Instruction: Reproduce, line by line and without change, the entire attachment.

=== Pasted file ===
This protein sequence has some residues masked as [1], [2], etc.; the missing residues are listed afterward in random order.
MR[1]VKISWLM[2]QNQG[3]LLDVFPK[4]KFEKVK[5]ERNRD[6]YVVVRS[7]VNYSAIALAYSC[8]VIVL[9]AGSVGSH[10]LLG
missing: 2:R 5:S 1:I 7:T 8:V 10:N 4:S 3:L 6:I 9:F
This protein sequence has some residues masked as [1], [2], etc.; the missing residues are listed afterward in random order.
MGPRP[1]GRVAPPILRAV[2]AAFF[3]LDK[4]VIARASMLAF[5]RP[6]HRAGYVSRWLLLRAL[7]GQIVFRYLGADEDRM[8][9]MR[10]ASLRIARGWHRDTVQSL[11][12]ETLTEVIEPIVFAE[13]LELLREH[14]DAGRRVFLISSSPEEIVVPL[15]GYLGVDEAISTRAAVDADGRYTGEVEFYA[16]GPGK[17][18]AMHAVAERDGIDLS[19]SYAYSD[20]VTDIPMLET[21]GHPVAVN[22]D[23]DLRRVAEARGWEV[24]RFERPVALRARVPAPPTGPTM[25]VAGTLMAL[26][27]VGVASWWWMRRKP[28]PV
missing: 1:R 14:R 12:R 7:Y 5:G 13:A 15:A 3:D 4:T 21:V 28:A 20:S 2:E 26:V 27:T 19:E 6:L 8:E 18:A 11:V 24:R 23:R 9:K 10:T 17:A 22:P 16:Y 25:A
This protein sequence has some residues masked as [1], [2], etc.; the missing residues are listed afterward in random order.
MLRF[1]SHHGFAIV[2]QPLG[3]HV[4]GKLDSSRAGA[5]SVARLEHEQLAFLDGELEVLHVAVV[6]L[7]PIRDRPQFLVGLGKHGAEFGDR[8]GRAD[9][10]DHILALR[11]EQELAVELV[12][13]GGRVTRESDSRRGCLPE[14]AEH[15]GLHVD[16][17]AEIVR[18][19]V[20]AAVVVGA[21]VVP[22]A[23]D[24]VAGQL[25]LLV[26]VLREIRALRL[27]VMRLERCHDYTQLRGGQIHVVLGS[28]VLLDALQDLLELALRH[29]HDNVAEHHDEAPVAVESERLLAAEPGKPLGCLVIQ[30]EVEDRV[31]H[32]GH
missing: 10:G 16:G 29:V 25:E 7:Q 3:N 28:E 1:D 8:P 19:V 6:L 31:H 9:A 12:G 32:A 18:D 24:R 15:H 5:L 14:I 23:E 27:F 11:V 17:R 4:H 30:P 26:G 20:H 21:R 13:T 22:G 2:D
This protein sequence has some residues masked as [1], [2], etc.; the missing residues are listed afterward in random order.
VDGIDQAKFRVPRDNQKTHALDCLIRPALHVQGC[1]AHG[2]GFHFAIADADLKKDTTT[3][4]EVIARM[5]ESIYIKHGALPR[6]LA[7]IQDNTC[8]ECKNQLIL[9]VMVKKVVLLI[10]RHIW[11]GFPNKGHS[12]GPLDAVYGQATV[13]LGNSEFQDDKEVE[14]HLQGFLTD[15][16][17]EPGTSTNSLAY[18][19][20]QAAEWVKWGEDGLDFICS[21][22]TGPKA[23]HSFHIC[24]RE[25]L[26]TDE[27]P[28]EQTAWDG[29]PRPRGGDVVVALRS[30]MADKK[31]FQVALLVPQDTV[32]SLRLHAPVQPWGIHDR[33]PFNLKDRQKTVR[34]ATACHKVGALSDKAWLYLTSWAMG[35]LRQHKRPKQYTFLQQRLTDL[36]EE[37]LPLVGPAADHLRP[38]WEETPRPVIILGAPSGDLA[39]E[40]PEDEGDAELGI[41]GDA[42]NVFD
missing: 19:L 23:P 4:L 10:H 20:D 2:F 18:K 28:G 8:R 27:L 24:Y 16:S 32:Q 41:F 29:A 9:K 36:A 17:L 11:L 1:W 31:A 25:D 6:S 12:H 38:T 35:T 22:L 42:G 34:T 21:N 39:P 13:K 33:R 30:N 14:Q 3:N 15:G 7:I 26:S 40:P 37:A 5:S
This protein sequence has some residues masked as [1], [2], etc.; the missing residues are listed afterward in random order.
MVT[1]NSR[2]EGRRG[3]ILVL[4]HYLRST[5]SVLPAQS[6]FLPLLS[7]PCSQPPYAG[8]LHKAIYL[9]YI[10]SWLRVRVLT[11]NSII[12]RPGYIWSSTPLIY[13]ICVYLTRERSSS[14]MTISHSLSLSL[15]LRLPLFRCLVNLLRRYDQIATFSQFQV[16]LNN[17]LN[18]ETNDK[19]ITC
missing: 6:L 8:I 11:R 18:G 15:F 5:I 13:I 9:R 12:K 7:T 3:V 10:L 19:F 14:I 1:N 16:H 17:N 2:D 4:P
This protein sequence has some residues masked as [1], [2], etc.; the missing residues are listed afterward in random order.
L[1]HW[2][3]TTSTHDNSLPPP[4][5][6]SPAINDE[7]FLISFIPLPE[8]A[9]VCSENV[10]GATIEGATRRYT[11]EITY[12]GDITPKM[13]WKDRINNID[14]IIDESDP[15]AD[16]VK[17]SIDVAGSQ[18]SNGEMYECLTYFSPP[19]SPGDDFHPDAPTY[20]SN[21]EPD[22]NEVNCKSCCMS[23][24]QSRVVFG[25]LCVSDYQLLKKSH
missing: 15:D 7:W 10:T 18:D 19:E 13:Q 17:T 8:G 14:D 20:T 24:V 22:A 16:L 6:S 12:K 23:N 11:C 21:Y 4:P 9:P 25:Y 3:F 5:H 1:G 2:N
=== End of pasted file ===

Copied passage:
This protein sequence has some residues masked as [1], [2], etc.; the missing residues are listed afterward in random order.
MR[1]VKISWLM[2]QNQG[3]LLDVFPK[4]KFEKVK[5]ERNRD[6]YVVVRS[7]VNYSAIALAYSC[8]VIVL[9]AGSVGSH[10]LLG
missing: 2:R 5:S 1:I 7:T 8:V 10:N 4:S 3:L 6:I 9:F
This protein sequence has some residues masked as [1], [2], etc.; the missing residues are listed afterward in random order.
MGPRP[1]GRVAPPILRAV[2]AAFF[3]LDK[4]VIARASMLAF[5]RP[6]HRAGYVSRWLLLRAL[7]GQIVFRYLGADEDRM[8][9]MR[10]ASLRIARGWHRDTVQSL[11][12]ETLTEVIEPIVFAE[13]LELLREH[14]DAGRRVFLISSSPEEIVVPL[15]GYLGVDEAISTRAAVDADGRYTGEVEFYA[16]GPGK[17][18]AMHAVAERDGIDLS[19]SYAYSD[20]VTDIPMLET[21]GHPVAVN[22]D[23]DLRRVAEARGWEV[24]RFERPVALRARVPAPPTGPTM[25]VAGTLMAL[26][27]VGVASWWWMRRKP[28]PV
missing: 1:R 14:R 12:R 7:Y 5:G 13:A 15:A 3:D 4:T 21:V 28:A 20:S 2:E 26:V 27:T 19:E 6:L 8:E 18:A 11:V 24:R 23:R 9:K 10:T 17:A 22:P 16:Y 25:A
This protein sequence has some residues masked as [1], [2], etc.; the missing residues are listed afterward in random order.
MLRF[1]SHHGFAIV[2]QPLG[3]HV[4]GKLDSSRAGA[5]SVARLEHEQLAFLDGELEVLHVAVV[6]L[7]PIRDRPQFLVGLGKHGAEFGDR[8]GRAD[9][10]DHILALR[11]EQELAVELV[12][13]GGRVTRESDSRRGCLPE[14]AEH[15]GLHVD[16][17]AEIVR[18][19]V[20]AAVVVGA[21]VVP[22]A[23]D[24]VAGQL[25]LLV[26]VLREIRALRL[27]VMRLERCHDYTQLRGGQIHVVLGS[28]VLLDALQDLLELALRH[29]HDNVAEHHDEAPVAVESERLLAAEPGKPLGCLVIQ[30]EVEDRV[31]H[32]GH
missing: 10:G 16:G 29:V 25:E 7:Q 3:N 28:E 1:D 8:P 19:V 6:L 31:H 9:A 12:G 32:A 18:D 24:R 15:H 5:L 14:I 23:E 27:F 11:V 17:R 4:H 30:P 26:G 20:H 21:R 13:T 22:G 2:D
This protein sequence has some residues masked as [1], [2], etc.; the missing residues are listed afterward in random order.
VDGIDQAKFRVPRDNQKTHALDCLIRPALHVQGC[1]AHG[2]GFHFAIADADLKKDTTT[3][4]EVIARM[5]ESIYIKHGALPR[6]LA[7]IQDNTC[8]ECKNQLIL[9]VMVKKVVLLI[10]RHIW[11]GFPNKGHS[12]GPLDAVYGQATV[13]LGNSEFQDDKEVE[14]HLQGFLTD[15][16][17]EPGTSTNSLAY[18][19][20]QAAEWVKWGEDGLDFICS[21][22]TGPKA[23]HSFHIC[24]RE[25]L[26]TDE[27]P[28]EQTAWDG[29]PRPRGGDVVVALRS[30]MADKK[31]FQVALLVPQDTV[32]SLRLHAPVQPWGIHDR[33]PFNLKDRQKTVR[34]ATACHKVGALSDKAWLYLTSWAMG[35]LRQHKRPKQYTFLQQRLTDL[36]EE[37]LPLVGPAADHLRP[38]WEETPRPVIILGAPSGDLA[39]E[40]PEDEGDAELGI[41]GDA[42]NVFD
missing: 19:L 23:P 4:L 10:H 20:D 2:F 18:K 28:G 8:R 27:L 24:Y 16:S 32:Q 41:F 29:A 9:K 36:A 17:L 11:L 1:W 31:A 25:D 6:S 12:H 38:T 35:T 22:L 42:G 34:T 21:N 39:P 13:K 33:R 30:N 14:Q 3:N 15:G 7:I 26:S 40:P 37:A 5:S
This protein sequence has some residues masked as [1], [2], etc.; the missing residues are listed afterward in random order.
MVT[1]NSR[2]EGRRG[3]ILVL[4]HYLRST[5]SVLPAQS[6]FLPLLS[7]PCSQPPYAG[8]LHKAIYL[9]YI[10]SWLRVRVLT[11]NSII[12]RPGYIWSSTPLIY[13]ICVYLTRERSSS[14]MTISHSLSLSL[15]LRLPLFRCLVNLLRRYDQIATFSQFQV[16]LNN[17]LN[18]ETNDK[19]ITC
missing: 6:L 8:I 11:R 18:G 15:F 5:I 13:I 9:R 12:K 7:T 3:V 10:L 19:F 14:I 1:N 16:H 17:N 2:D 4:P
This protein sequence has some residues masked as [1], [2], etc.; the missing residues are listed afterward in random order.
L[1]HW[2][3]TTSTHDNSLPPP[4][5][6]SPAINDE[7]FLISFIPLPE[8]A[9]VCSENV[10]GATIEGATRRYT[11]EITY[12]GDITPKM[13]WKDRINNID[14]IIDESDP[15]AD[16]VK[17]SIDVAGSQ[18]SNGEMYECLTYFSPP[19]SPGDDFHPDAPTY[20]SN[21]EPD[22]NEVNCKSCCMS[23][24]QSRVVFG[25]LCVSDYQLLKKSH
missing: 15:D 7:W 10:T 18:D 19:E 13:Q 17:T 8:G 14:D 20:T 24:V 22:A 16:L 6:S 12:K 23:N 11:C 21:Y 4:P 9:P 25:Y 3:F 5:H 1:G 2:N